Visible to the public Tutorial: System Monitoring for Security

ABSTRACT: Intrusive multi-step attacks, such as Advanced Persistent Threat (APT) attacks, have plagued many well-protected businesses with significant financial losses. These advanced attacks are sophisticated and stealthy, and can remain undetected for years as individual attack steps may not be suspicious enough. To counter these advanced attacks, a recent trend is to leverage ubiquitous system monitoring for collecting the attack provenance for a long period of time and perform attack investigation for identifying risky system behaviors. In this tutorial, I first provide an introduction to popular techniques and tools of collecting system monitoring data, such as auditd, Sysinternals/ETW, and sysdig. I then describe how dependency analysis can be applied on the system monitoring data for attack investigation, and how to perform data reduction techniques to scale up the analysis to monitor more hosts. I will also present another technique that mines the patterns of the low-level system behaviors collected by system monitoring (e.g., a process reads a file) and uses these patterns to identify high-level software behaviors that security analysts are interested in (e.g., file compressions and ssh login). Finally, we discuss the current challenges of analyzing system monitoring data for security problems, concluding with future research directions.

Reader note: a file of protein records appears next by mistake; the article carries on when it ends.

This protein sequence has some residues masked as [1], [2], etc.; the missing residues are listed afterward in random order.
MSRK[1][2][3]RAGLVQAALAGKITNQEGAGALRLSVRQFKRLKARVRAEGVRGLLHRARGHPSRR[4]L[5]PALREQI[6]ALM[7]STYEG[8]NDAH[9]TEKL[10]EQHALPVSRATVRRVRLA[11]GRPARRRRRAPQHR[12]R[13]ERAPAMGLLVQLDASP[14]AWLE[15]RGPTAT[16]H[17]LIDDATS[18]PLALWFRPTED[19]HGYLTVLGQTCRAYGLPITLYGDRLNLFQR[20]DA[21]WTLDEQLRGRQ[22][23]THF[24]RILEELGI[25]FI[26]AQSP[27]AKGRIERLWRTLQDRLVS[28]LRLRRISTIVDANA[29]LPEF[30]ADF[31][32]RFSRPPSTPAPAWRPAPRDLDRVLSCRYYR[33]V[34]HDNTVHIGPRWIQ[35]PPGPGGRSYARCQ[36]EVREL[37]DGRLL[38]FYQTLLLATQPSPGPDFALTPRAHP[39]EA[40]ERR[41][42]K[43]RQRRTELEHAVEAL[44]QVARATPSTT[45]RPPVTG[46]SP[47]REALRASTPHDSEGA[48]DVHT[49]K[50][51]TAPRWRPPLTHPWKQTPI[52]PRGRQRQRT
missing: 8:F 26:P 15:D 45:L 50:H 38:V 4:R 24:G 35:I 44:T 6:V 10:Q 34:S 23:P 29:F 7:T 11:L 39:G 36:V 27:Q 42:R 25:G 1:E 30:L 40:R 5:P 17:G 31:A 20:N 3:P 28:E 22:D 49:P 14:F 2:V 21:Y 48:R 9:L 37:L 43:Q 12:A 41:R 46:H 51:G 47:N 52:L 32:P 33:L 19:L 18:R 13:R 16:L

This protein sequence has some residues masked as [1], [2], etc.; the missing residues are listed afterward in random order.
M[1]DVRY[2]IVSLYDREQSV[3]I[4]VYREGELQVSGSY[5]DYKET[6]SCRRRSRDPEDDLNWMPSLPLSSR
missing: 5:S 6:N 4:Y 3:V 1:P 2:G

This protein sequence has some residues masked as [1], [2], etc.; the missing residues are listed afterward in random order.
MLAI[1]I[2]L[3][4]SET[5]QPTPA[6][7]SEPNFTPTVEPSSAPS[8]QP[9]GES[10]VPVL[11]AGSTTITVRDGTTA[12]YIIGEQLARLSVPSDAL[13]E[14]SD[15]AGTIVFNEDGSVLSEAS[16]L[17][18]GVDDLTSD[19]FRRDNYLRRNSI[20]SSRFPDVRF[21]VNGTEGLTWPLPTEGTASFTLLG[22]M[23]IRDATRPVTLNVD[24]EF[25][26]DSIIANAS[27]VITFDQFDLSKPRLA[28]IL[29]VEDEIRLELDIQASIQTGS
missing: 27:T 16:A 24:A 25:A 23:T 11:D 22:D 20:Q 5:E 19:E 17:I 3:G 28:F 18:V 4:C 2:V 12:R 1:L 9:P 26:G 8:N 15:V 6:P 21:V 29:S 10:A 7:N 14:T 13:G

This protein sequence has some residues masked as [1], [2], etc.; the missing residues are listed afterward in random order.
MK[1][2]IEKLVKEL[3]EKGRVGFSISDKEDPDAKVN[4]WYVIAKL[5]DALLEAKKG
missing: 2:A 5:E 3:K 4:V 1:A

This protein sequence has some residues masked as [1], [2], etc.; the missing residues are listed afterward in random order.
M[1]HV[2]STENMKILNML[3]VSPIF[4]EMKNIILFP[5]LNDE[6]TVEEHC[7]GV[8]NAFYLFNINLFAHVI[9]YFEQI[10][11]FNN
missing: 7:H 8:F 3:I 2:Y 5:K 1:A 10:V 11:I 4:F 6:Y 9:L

Dr. Xusheng Xiao is an assistant professor of Electrical Engineering and Computer Science at Case Western Reserve University. He received his Ph. D. degree in Computer Science at North Carolina State University in 2014. He was a visiting student in Computer Science department of the University of Illinois at Urbana-Champaign in 2013-2014. His research interests are in software engineering and computer security, with the focus on making software applications and computer systems more reliable and secure via program analysis, software testing, text analysis, and system monitoring. His research has been presented at top-tier venues such as ICSE, FSE, ISSTA, ASE, USENIX Security, CCS, and VLDB. His work in software testing received ICSE SRC Best Project Representing an Innovative Use of Microsoft Technology at ACM SRC Grand Final 2012. His work in mobile security was selected as one of the top ten finalists for CSAW Best Applied Security Paper Award 2015, and produced a static analysis tool that was deployed in TouchDevelop of Microsoft Research. He was a researcher at the computer security department of NEC Labs America, and the security intelligence solution built by his team won first place in the Town Life and Society Innovation Category at CEATEC Award.

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